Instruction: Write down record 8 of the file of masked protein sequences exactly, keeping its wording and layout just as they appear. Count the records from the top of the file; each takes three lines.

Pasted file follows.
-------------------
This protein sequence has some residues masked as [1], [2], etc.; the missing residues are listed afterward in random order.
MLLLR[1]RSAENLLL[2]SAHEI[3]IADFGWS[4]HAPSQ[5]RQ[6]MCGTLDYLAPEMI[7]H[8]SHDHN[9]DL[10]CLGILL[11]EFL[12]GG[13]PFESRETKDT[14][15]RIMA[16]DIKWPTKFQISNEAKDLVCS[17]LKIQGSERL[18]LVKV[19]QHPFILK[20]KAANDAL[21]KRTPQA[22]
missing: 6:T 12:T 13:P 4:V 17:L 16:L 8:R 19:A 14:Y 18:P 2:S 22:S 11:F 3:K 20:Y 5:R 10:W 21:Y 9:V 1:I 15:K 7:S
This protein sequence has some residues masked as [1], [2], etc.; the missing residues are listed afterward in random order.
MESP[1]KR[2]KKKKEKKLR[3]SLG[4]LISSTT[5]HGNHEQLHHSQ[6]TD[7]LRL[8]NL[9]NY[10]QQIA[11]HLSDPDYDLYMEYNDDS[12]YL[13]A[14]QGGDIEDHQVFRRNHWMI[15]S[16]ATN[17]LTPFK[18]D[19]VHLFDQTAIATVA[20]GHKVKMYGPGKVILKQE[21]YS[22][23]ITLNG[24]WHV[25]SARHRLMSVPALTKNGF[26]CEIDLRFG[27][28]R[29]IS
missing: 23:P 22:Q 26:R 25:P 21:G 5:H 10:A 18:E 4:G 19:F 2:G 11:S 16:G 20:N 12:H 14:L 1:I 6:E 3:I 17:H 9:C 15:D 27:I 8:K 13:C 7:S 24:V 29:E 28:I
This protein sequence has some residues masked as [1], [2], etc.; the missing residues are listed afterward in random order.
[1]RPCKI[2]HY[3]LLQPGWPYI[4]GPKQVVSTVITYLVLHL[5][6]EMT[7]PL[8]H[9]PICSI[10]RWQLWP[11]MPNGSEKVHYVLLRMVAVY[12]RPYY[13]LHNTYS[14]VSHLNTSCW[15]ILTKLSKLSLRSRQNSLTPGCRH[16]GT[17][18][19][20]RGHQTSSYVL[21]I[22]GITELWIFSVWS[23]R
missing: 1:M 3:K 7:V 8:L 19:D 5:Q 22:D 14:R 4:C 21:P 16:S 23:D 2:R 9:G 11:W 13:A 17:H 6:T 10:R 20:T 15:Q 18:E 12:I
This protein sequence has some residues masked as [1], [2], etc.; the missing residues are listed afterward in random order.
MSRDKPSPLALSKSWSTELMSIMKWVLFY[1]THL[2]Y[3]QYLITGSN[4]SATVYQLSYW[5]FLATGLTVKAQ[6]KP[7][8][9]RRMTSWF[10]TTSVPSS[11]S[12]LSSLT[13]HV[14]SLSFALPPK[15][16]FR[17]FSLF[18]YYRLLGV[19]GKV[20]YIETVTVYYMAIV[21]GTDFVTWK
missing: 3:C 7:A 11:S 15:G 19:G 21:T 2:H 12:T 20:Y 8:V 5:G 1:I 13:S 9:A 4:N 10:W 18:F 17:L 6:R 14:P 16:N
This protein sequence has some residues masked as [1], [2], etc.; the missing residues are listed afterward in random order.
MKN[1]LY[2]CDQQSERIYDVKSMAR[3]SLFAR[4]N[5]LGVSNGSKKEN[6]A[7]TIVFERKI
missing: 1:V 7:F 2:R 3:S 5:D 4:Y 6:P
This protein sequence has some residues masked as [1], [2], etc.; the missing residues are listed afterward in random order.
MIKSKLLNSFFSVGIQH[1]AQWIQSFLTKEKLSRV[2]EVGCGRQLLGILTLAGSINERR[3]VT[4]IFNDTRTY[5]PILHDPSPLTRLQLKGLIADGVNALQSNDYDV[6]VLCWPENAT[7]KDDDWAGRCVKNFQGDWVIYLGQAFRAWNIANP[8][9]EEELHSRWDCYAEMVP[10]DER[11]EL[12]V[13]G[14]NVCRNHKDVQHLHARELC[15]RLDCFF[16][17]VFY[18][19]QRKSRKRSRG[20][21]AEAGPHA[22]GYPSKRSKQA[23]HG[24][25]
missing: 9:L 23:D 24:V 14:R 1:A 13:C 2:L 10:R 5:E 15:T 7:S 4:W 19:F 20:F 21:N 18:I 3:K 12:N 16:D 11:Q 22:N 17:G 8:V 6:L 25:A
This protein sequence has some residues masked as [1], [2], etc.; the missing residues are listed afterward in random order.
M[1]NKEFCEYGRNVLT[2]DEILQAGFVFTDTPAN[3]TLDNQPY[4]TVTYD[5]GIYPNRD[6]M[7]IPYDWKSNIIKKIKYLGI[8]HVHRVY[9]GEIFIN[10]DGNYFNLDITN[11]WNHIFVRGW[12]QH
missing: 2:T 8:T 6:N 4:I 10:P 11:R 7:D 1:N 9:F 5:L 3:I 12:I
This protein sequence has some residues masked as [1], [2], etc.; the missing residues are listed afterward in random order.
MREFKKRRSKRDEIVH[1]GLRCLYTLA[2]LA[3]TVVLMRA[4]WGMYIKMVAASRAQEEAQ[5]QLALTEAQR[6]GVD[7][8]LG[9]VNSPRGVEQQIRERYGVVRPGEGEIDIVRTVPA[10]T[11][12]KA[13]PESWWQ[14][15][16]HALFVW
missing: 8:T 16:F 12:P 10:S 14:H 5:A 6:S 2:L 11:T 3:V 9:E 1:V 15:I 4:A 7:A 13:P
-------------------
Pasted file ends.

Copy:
This protein sequence has some residues masked as [1], [2], etc.; the missing residues are listed afterward in random order.
MREFKKRRSKRDEIVH[1]GLRCLYTLA[2]LA[3]TVVLMRA[4]WGMYIKMVAASRAQEEAQ[5]QLALTEAQR[6]GVD[7][8]LG[9]VNSPRGVEQQIRERYGVVRPGEGEIDIVRTVPA[10]T[11][12]KA[13]PESWWQ[14][15][16]HALFVW
missing: 8:T 16:F 12:P 10:S 14:H 5:A 6:S 2:L 11:T 3:V 9:E 1:V 15:I 4:A 7:A 13:P